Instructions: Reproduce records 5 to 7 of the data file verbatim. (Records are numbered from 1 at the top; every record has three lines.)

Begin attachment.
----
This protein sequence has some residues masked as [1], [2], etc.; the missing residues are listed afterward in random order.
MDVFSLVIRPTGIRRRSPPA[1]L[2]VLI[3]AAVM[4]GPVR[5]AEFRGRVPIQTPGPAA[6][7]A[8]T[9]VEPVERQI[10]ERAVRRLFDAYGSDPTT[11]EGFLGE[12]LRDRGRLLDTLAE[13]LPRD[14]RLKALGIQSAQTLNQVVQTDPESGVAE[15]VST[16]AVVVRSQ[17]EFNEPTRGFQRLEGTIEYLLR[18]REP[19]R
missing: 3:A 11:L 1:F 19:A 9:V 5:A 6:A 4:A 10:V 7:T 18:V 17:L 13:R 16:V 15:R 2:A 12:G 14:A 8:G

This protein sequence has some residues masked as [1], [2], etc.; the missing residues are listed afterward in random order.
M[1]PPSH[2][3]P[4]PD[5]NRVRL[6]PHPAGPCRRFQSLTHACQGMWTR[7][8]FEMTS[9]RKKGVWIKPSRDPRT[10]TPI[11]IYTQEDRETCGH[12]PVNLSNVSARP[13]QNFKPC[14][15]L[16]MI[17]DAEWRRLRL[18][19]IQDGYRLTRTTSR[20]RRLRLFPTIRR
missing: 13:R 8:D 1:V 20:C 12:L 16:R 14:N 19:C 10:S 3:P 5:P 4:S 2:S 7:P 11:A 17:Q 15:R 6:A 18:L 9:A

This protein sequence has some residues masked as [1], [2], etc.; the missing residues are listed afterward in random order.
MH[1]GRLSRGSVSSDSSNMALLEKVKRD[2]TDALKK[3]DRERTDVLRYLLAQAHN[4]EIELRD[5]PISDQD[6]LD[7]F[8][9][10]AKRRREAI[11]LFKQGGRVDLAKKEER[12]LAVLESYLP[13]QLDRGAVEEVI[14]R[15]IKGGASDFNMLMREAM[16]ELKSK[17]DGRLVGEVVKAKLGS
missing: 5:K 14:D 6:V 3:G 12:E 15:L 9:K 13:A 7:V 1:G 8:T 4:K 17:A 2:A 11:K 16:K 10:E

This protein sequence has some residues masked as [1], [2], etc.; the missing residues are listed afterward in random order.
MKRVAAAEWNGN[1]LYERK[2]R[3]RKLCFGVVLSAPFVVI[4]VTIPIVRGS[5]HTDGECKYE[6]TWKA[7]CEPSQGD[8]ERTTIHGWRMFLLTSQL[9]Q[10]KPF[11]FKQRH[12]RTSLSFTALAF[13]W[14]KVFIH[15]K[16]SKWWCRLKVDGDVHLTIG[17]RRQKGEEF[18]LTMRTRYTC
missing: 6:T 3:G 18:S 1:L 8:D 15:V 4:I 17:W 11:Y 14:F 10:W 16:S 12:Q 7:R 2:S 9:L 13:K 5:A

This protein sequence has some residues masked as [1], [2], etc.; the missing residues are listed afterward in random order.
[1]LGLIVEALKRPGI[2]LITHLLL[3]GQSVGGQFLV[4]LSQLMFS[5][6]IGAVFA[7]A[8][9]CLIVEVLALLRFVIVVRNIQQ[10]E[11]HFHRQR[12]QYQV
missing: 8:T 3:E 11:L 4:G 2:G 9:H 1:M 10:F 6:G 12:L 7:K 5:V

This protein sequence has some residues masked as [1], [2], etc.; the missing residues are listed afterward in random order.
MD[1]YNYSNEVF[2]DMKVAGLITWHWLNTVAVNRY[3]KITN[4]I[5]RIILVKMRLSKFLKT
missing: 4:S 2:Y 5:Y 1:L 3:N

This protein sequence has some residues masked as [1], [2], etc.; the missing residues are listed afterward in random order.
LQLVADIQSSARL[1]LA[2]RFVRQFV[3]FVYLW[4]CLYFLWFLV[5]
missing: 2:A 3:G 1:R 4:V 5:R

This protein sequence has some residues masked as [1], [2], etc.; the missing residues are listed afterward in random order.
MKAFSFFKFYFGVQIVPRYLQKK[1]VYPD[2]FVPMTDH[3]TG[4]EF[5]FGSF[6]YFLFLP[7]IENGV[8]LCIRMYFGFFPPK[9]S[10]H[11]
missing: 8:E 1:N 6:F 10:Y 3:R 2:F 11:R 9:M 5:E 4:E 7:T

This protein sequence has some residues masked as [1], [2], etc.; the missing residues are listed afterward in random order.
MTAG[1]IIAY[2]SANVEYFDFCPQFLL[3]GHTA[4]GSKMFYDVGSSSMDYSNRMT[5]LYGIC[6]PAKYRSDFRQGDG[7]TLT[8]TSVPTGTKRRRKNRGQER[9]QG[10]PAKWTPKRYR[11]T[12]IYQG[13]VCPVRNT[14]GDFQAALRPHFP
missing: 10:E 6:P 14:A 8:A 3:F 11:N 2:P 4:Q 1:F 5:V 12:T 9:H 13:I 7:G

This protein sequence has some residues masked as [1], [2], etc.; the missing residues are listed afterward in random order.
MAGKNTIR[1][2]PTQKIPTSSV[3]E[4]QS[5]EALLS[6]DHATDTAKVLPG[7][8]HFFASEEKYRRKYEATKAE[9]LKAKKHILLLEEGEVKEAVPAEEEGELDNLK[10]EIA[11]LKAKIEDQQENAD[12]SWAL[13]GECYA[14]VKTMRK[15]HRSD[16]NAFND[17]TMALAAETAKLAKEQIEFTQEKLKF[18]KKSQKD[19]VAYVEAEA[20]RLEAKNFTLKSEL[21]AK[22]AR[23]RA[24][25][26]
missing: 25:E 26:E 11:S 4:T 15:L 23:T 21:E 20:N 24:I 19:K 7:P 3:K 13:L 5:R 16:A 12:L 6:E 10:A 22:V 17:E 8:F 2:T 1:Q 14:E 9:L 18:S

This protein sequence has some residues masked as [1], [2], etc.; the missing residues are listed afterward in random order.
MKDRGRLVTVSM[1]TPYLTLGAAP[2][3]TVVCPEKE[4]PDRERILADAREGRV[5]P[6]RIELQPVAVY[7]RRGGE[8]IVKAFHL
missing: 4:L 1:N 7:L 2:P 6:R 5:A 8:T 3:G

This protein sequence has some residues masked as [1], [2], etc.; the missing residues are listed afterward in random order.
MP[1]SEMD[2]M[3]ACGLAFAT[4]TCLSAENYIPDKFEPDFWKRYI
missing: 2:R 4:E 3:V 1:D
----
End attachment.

This protein sequence has some residues masked as [1], [2], etc.; the missing residues are listed afterward in random order.
[1]LGLIVEALKRPGI[2]LITHLLL[3]GQSVGGQFLV[4]LSQLMFS[5][6]IGAVFA[7]A[8][9]CLIVEVLALLRFVIVVRNIQQ[10]E[11]HFHRQR[12]QYQV
missing: 8:T 3:E 11:L 4:G 2:G 9:H 1:M 10:F 6:G 12:L 7:K 5:V

This protein sequence has some residues masked as [1], [2], etc.; the missing residues are listed afterward in random order.
MD[1]YNYSNEVF[2]DMKVAGLITWHWLNTVAVNRY[3]KITN[4]I[5]RIILVKMRLSKFLKT
missing: 4:S 2:Y 5:Y 1:L 3:N

This protein sequence has some residues masked as [1], [2], etc.; the missing residues are listed afterward in random order.
LQLVADIQSSARL[1]LA[2]RFVRQFV[3]FVYLW[4]CLYFLWFLV[5]
missing: 2:A 3:G 1:R 4:V 5:R